On Dec. 2, Oracle announced the next move in its program to integrate its hardware and software assets, with the introduction of Oracle Private Cloud Architecture, an integrated infrastructure stack with Infiniband and/or 10G Ethernet fabric, integrated virtualization, management and servers along with software content, both Oracle’s and customer-supplied. Oracle has rolled out the architecture as a general platform for a variety of cloud environments, along with three specific implementations, Exadata, Exalogic and the new Sunrise Supercluster, as proof points for the architecture.
Exadata has been dealt with extensively in other venues, both inside Forrester and externally, and appears to deliver the goods for I&O groups who require efficient consolidation and maximum performance from an Oracle database environment.
Exalogic is a middleware-targeted companion to the Exadata hardware architecture (or another instantiation of Oracle’s private cloud architecture, depending on how you look at it), presenting an integrated infrastructure stack ready to run either Oracle or third-party apps, although Oracle is positioning it as a Java middleware platform. It consists of the following major components integrated into a single rack:
Oracle x86 or T3-based servers and storage.
Oracle Quad-rate Infiniband switches and the Oracle Solaris gateway, which makes the Infiniband network look like an extension of the enterprise 10G Ethernet environment.
Oracle Linux or Solaris.
Oracle Enterprise Manager Ops Center for management.
I met recently with Cisco’s UCS group in San Jose to get a quick update on sales and maybe some hints about future development. The overall picture is one of rapid growth decoupled from whatever pressures Cisco management has cautioned about in other areas of the business.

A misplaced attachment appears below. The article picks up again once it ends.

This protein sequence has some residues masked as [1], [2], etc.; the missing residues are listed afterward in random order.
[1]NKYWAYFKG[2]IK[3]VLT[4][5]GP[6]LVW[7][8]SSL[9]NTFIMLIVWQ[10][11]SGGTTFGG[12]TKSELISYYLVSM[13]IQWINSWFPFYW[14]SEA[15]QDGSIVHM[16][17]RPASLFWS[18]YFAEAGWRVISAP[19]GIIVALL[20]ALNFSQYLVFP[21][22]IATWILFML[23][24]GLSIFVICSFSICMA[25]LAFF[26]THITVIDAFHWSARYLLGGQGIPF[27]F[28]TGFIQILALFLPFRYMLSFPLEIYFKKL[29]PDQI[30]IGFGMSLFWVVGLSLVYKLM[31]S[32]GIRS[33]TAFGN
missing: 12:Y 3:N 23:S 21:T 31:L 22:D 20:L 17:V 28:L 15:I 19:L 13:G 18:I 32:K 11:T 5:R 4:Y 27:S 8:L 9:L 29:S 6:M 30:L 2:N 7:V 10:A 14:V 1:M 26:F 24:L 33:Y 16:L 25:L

Overall, according to recent disclosure by Cisco CEO John Chambers, Cisco’s UCS revenue is growing at a 550% Y/Y growth rate, with the most recent quarterly revenues indicating a $500M run rate (we make that out as about $125M quarterly revenue). This figure does not seem to include the over 4,000 blades used by Cisco IT, nor does it include units being consumed internally by Cisco and subsequently shipped to customers as part of appliances or other Cisco products. Also of note is the fact that it is fiscal Q1 for Cisco, traditionally its weakest quarter, although with an annual growth rate in excess of 500% we would expect that UCS sequential quarters will be marching to a totally different drummer than the overall company numbers.
Historically, the positioning of Dell versus its two major competitors for high-value enterprise business, particularly where it involved complex services and the ability to deliver deeply integrated infrastructure and management stacks, has been as sort of an also ran. Competitors looked at Dell as a price spoiler and a channel for standard storage and networking offerings from its partners, not as a potential threat to the high-ground of being able to deliver complex integrated infrastructure solutions.
This comforting image of Dell as being a glorified box pusher appears to be coming to an end. When my colleague Andrew Reichman recently wrote about Dell’s attempted acquisition of 3Par, it made me take another look at Dell’s recent pattern of investments and the series of announcements they have made around delivering integrated infrastructure with a message and solution offering that looks like it is aimed squarely at HP and IBM's Virtual Fabric.